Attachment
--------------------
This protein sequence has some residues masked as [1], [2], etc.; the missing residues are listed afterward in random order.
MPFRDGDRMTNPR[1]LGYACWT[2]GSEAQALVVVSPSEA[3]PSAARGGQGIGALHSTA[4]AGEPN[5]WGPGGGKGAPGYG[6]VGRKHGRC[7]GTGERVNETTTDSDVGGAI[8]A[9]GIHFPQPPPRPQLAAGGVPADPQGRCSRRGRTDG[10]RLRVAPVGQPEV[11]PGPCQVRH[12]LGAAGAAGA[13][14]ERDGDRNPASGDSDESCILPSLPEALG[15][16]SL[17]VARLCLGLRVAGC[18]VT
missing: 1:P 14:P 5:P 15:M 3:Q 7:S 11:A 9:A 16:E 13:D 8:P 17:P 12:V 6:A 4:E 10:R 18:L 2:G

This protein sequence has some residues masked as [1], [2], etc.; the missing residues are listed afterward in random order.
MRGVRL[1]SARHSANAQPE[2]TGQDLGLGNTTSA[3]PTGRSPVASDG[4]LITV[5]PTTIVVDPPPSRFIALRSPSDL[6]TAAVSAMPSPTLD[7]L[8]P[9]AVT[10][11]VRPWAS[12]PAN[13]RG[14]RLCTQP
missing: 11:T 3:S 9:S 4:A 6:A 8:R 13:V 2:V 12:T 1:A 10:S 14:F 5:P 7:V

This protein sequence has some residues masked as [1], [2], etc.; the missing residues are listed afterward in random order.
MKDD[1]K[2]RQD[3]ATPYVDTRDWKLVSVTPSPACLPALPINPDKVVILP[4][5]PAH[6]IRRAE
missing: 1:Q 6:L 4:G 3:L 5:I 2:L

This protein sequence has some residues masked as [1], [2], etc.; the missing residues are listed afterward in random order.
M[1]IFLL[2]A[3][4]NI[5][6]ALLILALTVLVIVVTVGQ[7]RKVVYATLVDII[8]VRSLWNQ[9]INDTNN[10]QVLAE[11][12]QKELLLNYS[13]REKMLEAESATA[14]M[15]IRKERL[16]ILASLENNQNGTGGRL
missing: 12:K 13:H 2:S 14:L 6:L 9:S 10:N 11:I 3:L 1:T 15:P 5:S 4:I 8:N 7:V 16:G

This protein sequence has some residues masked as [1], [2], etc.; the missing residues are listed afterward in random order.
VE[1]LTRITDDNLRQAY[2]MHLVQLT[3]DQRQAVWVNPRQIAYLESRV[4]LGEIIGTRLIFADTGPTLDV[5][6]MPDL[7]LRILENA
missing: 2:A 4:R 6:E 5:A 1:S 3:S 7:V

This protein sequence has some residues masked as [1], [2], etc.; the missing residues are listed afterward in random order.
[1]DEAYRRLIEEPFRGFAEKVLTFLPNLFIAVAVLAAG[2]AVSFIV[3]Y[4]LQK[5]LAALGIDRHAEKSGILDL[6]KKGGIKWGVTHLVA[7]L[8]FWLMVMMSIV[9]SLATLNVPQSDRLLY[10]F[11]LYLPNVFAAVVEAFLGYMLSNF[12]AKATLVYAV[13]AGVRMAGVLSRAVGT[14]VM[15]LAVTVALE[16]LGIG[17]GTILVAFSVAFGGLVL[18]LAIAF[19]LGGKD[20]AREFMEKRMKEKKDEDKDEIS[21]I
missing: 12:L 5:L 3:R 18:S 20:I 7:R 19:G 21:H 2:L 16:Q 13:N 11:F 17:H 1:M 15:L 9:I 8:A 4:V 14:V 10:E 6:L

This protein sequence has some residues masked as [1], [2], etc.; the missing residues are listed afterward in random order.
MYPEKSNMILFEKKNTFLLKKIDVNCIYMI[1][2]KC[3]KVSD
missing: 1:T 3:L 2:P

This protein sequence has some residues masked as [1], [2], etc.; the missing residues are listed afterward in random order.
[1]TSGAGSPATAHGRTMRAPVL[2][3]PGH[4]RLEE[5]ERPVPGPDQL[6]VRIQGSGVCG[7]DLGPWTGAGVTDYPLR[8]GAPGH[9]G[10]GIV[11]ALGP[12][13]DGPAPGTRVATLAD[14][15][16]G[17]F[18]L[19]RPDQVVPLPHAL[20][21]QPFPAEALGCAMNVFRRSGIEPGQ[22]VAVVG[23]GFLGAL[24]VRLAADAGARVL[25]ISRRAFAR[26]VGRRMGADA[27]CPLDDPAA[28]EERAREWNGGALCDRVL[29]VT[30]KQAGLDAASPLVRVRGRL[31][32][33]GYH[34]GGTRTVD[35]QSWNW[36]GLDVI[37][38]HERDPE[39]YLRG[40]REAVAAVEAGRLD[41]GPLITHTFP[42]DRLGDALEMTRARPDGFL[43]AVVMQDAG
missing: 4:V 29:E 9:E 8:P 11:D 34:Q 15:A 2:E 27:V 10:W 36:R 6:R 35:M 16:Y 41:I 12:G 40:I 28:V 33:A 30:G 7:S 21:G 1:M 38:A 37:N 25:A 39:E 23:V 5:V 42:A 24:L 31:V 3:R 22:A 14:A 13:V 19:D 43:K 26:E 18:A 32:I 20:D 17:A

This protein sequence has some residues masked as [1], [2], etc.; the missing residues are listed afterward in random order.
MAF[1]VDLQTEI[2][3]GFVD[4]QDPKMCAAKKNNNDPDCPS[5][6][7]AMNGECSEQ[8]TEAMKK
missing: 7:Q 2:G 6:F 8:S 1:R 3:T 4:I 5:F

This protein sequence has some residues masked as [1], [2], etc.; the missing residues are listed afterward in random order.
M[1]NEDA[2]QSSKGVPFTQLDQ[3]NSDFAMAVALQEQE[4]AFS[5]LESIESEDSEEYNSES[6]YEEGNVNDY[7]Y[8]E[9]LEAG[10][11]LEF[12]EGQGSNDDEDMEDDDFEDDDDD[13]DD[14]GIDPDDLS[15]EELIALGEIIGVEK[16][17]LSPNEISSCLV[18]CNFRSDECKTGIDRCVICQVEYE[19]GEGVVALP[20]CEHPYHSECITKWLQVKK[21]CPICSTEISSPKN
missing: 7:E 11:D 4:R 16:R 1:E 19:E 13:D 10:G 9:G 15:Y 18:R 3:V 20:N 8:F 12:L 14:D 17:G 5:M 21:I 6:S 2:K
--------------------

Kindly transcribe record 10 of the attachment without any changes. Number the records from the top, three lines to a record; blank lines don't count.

This protein sequence has some residues masked as [1], [2], etc.; the missing residues are listed afterward in random order.
M[1]NEDA[2]QSSKGVPFTQLDQ[3]NSDFAMAVALQEQE[4]AFS[5]LESIESEDSEEYNSES[6]YEEGNVNDY[7]Y[8]E[9]LEAG[10][11]LEF[12]EGQGSNDDEDMEDDDFEDDDDD[13]DD[14]GIDPDDLS[15]EELIALGEIIGVEK[16][17]LSPNEISSCLV[18]CNFRSDECKTGIDRCVICQVEYE[19]GEGVVALP[20]CEHPYHSECITKWLQVKK[21]CPICSTEISSPKN
missing: 7:E 11:D 4:R 16:R 1:E 19:E 13:D 10:G 9:G 15:Y 18:R 3:V 20:N 8:F 12:L 14:D 17:G 5:M 21:I 6:S 2:K